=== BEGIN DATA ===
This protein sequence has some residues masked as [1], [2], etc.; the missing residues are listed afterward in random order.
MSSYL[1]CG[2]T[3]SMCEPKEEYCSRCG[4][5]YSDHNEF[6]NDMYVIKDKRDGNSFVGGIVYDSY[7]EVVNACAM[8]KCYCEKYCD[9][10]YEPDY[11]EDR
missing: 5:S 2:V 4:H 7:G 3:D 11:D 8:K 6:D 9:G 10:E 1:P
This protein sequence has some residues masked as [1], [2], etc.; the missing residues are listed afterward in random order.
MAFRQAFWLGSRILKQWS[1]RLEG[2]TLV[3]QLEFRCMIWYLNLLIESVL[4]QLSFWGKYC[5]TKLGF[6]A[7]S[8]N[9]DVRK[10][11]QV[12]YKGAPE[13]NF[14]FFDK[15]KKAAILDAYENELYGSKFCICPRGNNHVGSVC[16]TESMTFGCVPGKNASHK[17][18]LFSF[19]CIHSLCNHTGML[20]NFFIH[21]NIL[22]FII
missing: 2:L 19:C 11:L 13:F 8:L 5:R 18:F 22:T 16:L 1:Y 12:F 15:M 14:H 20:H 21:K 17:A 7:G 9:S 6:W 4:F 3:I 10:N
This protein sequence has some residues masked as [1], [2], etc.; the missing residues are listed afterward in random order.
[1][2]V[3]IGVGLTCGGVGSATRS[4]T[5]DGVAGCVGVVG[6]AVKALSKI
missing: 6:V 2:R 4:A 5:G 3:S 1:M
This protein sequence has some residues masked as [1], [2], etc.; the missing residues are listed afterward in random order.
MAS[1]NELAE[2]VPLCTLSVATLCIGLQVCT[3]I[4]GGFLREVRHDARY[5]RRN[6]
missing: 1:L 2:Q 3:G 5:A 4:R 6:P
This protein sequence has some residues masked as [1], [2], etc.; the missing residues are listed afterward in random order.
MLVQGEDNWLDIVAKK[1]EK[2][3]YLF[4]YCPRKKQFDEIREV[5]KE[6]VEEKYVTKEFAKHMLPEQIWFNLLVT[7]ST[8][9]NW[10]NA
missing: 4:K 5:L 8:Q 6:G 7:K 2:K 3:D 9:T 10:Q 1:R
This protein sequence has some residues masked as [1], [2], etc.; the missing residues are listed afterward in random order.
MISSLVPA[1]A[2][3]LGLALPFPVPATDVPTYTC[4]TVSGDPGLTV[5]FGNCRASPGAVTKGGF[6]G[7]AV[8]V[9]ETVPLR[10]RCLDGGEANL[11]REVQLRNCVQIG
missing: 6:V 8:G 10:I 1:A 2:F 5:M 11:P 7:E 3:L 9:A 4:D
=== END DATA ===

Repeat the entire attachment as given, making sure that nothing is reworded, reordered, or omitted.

This protein sequence has some residues masked as [1], [2], etc.; the missing residues are listed afterward in random order.
MSSYL[1]CG[2]T[3]SMCEPKEEYCSRCG[4][5]YSDHNEF[6]NDMYVIKDKRDGNSFVGGIVYDSY[7]EVVNACAM[8]KCYCEKYCD[9][10]YEPDY[11]EDR
missing: 5:S 2:V 4:H 7:G 3:D 11:D 8:K 6:D 9:G 10:E 1:P
This protein sequence has some residues masked as [1], [2], etc.; the missing residues are listed afterward in random order.
MAFRQAFWLGSRILKQWS[1]RLEG[2]TLV[3]QLEFRCMIWYLNLLIESVL[4]QLSFWGKYC[5]TKLGF[6]A[7]S[8]N[9]DVRK[10][11]QV[12]YKGAPE[13]NF[14]FFDK[15]KKAAILDAYENELYGSKFCICPRGNNHVGSVC[16]TESMTFGCVPGKNASHK[17][18]LFSF[19]CIHSLCNHTGML[20]NFFIH[21]NIL[22]FII
missing: 2:L 19:C 11:L 13:F 8:L 5:R 18:F 22:T 16:L 1:Y 12:F 15:M 14:H 20:H 21:K 17:A 7:G 9:S 6:W 4:F 3:I 10:N
This protein sequence has some residues masked as [1], [2], etc.; the missing residues are listed afterward in random order.
[1][2]V[3]IGVGLTCGGVGSATRS[4]T[5]DGVAGCVGVVG[6]AVKALSKI
missing: 6:V 2:R 4:A 5:G 3:S 1:M
This protein sequence has some residues masked as [1], [2], etc.; the missing residues are listed afterward in random order.
MAS[1]NELAE[2]VPLCTLSVATLCIGLQVCT[3]I[4]GGFLREVRHDARY[5]RRN[6]
missing: 1:L 2:Q 3:G 5:A 4:R 6:P
This protein sequence has some residues masked as [1], [2], etc.; the missing residues are listed afterward in random order.
MLVQGEDNWLDIVAKK[1]EK[2][3]YLF[4]YCPRKKQFDEIREV[5]KE[6]VEEKYVTKEFAKHMLPEQIWFNLLVT[7]ST[8][9]NW[10]NA
missing: 4:K 5:L 8:Q 6:G 7:K 2:K 3:D 9:T 10:Q 1:R
This protein sequence has some residues masked as [1], [2], etc.; the missing residues are listed afterward in random order.
MISSLVPA[1]A[2][3]LGLALPFPVPATDVPTYTC[4]TVSGDPGLTV[5]FGNCRASPGAVTKGGF[6]G[7]AV[8]V[9]ETVPLR[10]RCLDGGEANL[11]REVQLRNCVQIG
missing: 6:V 8:G 10:I 1:A 2:F 5:M 11:P 7:E 3:L 9:A 4:D